By allowing the consumers to know where devices are available the "frenzy" is reduced to nothing more than a bus ride....
Apple has banned an app that allows fanbois to work out which stores have stocks of the latest iPads and iPhones. In a seemingly self-defeating move, the fruity firm wrote to Apple Tracker developer Mordy Tikotzky to say his app was no longer welcome in Apple world. He immediately removed the app, which collected publicly …
... what confuses me with this is not that Apple withdraw that App but why they approved it in the first place, since "Applications are subject to approval by Apple, as outlined in the SDK agreement" ... shaky, or what, Apples glorious App approval process (it might just be a political decision, after all) ...
It's fairly easily explained - it was a website, not an App. I know this can be confusing to the elderly hacks running this place.
Rule number one: never get your facts from El Reg.
Frinstance, no iPad Airs exploded recently - twas an iPad 4. But journalism is dead, so whatever gets 'widely reported' gets 'reported' as news.
Hmm... So Apple want the information to be only available from their own web site and not through third parties? Is it conceivable that they consider the information gleaned from tracking who checks iPad Air availability in Junction city, OR both extremely valuable and very confidential?
Say no scraping or otherwise extracting of the data on it, but these guys saw fit to ignore that and publish it on their own website, without permission and allong with a bunch of ads. Not too surprising they got a snotty letter.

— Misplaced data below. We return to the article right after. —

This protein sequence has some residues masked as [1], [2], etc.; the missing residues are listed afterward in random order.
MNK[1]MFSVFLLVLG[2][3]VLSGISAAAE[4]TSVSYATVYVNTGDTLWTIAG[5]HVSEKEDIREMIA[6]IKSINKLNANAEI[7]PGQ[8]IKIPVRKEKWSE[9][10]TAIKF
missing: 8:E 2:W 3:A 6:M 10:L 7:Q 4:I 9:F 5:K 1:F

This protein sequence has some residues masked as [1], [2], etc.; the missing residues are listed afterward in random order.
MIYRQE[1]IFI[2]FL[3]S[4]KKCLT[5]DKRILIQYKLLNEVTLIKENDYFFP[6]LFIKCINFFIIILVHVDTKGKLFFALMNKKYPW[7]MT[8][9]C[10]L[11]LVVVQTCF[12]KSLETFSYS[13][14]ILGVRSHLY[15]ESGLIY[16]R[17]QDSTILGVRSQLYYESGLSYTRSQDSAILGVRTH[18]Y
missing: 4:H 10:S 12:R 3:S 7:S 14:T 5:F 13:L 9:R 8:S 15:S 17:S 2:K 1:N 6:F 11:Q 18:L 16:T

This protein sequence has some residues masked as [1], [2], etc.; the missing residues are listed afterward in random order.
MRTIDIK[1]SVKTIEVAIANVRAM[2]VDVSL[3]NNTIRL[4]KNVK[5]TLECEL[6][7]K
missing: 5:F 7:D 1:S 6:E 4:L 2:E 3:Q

It's one thing to say that Apple should make it easier to locate a store with stock. It's another entirely to say that they should allow all and sundry to scrape their data.
There are many public websites that don't allow scraping, search robots etc. It's up to the sites owners to define what may or may not be done with the data on a site. People using those sites should respect the owners wishes. What crosses the line for me is that these guys were making money out of Apple's data.
@Steve : Yes I agree that they should not be allowed to make money from Apples data.
@Test Man : I don't understand how "scraping " would change the slighest thing for Apple, Scraping requires nothing more than performing normal requests to a web page, this is not a DOS scenario. It's not like they would have been doing 10000 requests per second. A 100 requests per day maybe...which is derisory at most.
But you can agree only to provide that fact subject to terms and conditions.
If I went to the Apple website, looked up a fact and told a friend about it then this is within the terms and conditions of use. If you write and automated scraper that extracts those facts then you are breaking the T&Cs.
Khaptain - what you don't seem to realise is that "scraping" sites affect said sites' stats, take up valuable data-download bandwidth, cause load-balancing issues and in general is a bit scummy. Apple are well within their rights to ask them to stop - information being on public websites doesn't change that.
You're going to have to explain how you expect companies to prevent screen scraping while still allowing users to view the data (there's always going to be some way of getting the data out). That and "they were asking to be burgled, the door wasn't locked and their stuff wasn't nailed down" isn't regarded as a good excuse in the eyes of the law.